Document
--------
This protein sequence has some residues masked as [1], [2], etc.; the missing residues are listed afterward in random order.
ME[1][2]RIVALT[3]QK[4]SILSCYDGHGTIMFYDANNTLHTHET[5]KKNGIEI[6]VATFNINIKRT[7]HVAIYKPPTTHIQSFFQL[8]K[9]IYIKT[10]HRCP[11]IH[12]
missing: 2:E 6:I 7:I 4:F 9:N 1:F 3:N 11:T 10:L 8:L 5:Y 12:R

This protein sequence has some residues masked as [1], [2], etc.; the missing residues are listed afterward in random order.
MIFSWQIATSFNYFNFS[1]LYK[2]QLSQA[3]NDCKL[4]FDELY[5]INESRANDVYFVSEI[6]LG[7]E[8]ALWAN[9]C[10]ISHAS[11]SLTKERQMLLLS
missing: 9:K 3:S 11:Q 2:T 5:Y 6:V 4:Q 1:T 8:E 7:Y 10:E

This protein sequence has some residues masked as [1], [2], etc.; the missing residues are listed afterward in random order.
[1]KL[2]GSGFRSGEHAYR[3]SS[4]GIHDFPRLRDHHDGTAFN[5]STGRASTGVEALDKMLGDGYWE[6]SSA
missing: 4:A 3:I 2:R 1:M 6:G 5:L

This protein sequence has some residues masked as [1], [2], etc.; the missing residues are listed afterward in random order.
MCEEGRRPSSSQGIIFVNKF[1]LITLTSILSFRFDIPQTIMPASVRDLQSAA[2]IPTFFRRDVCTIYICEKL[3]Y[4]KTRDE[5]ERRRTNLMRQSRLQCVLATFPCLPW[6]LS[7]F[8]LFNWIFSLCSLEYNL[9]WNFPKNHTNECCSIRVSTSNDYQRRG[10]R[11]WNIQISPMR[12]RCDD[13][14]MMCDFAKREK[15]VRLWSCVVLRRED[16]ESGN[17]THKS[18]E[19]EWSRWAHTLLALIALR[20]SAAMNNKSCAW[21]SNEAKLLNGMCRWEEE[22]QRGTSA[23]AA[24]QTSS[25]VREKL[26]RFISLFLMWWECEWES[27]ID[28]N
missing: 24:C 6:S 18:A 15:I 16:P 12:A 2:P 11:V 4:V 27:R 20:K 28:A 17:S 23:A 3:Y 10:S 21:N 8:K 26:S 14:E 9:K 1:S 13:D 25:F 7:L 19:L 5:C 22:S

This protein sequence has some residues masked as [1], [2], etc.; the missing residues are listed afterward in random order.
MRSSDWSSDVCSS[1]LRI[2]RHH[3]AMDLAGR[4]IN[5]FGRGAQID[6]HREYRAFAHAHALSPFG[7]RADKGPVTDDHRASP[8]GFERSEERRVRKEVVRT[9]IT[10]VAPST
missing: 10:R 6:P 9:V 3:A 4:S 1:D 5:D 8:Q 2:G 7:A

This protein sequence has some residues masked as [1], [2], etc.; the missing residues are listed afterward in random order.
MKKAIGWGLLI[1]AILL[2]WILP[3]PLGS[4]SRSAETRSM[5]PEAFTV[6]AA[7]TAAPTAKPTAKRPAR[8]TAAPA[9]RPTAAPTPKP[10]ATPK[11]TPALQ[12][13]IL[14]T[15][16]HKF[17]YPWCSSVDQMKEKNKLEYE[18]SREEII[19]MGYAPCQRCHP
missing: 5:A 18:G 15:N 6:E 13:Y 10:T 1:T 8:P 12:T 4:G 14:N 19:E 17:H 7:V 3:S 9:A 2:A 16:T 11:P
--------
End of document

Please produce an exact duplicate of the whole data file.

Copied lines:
This protein sequence has some residues masked as [1], [2], etc.; the missing residues are listed afterward in random order.
ME[1][2]RIVALT[3]QK[4]SILSCYDGHGTIMFYDANNTLHTHET[5]KKNGIEI[6]VATFNINIKRT[7]HVAIYKPPTTHIQSFFQL[8]K[9]IYIKT[10]HRCP[11]IH[12]
missing: 2:E 6:I 7:I 4:F 9:N 1:F 3:N 11:T 10:L 8:L 5:Y 12:R

This protein sequence has some residues masked as [1], [2], etc.; the missing residues are listed afterward in random order.
MIFSWQIATSFNYFNFS[1]LYK[2]QLSQA[3]NDCKL[4]FDELY[5]INESRANDVYFVSEI[6]LG[7]E[8]ALWAN[9]C[10]ISHAS[11]SLTKERQMLLLS
missing: 9:K 3:S 11:Q 2:T 5:Y 6:V 4:Q 1:T 8:E 7:Y 10:E

This protein sequence has some residues masked as [1], [2], etc.; the missing residues are listed afterward in random order.
[1]KL[2]GSGFRSGEHAYR[3]SS[4]GIHDFPRLRDHHDGTAFN[5]STGRASTGVEALDKMLGDGYWE[6]SSA
missing: 4:A 3:I 2:R 1:M 6:G 5:L

This protein sequence has some residues masked as [1], [2], etc.; the missing residues are listed afterward in random order.
MCEEGRRPSSSQGIIFVNKF[1]LITLTSILSFRFDIPQTIMPASVRDLQSAA[2]IPTFFRRDVCTIYICEKL[3]Y[4]KTRDE[5]ERRRTNLMRQSRLQCVLATFPCLPW[6]LS[7]F[8]LFNWIFSLCSLEYNL[9]WNFPKNHTNECCSIRVSTSNDYQRRG[10]R[11]WNIQISPMR[12]RCDD[13][14]MMCDFAKREK[15]VRLWSCVVLRRED[16]ESGN[17]THKS[18]E[19]EWSRWAHTLLALIALR[20]SAAMNNKSCAW[21]SNEAKLLNGMCRWEEE[22]QRGTSA[23]AA[24]QTSS[25]VREKL[26]RFISLFLMWWECEWES[27]ID[28]N
missing: 24:C 6:S 18:A 15:I 16:P 12:A 2:P 11:V 4:V 27:R 20:K 28:A 17:S 23:A 3:Y 10:S 21:N 8:K 26:S 14:E 9:K 1:S 13:D 25:F 7:L 19:L 5:C 22:S

This protein sequence has some residues masked as [1], [2], etc.; the missing residues are listed afterward in random order.
MRSSDWSSDVCSS[1]LRI[2]RHH[3]AMDLAGR[4]IN[5]FGRGAQID[6]HREYRAFAHAHALSPFG[7]RADKGPVTDDHRASP[8]GFERSEERRVRKEVVRT[9]IT[10]VAPST
missing: 10:R 6:P 9:V 3:A 4:S 1:D 5:D 8:Q 2:G 7:A

This protein sequence has some residues masked as [1], [2], etc.; the missing residues are listed afterward in random order.
MKKAIGWGLLI[1]AILL[2]WILP[3]PLGS[4]SRSAETRSM[5]PEAFTV[6]AA[7]TAAPTAKPTAKRPAR[8]TAAPA[9]RPTAAPTPKP[10]ATPK[11]TPALQ[12][13]IL[14]T[15][16]HKF[17]YPWCSSVDQMKEKNKLEYE[18]SREEII[19]MGYAPCQRCHP
missing: 5:A 18:G 15:N 6:E 13:Y 10:T 1:T 8:P 12:T 4:G 14:N 19:E 17:H 7:V 3:S 9:A 2:A 16:T 11:P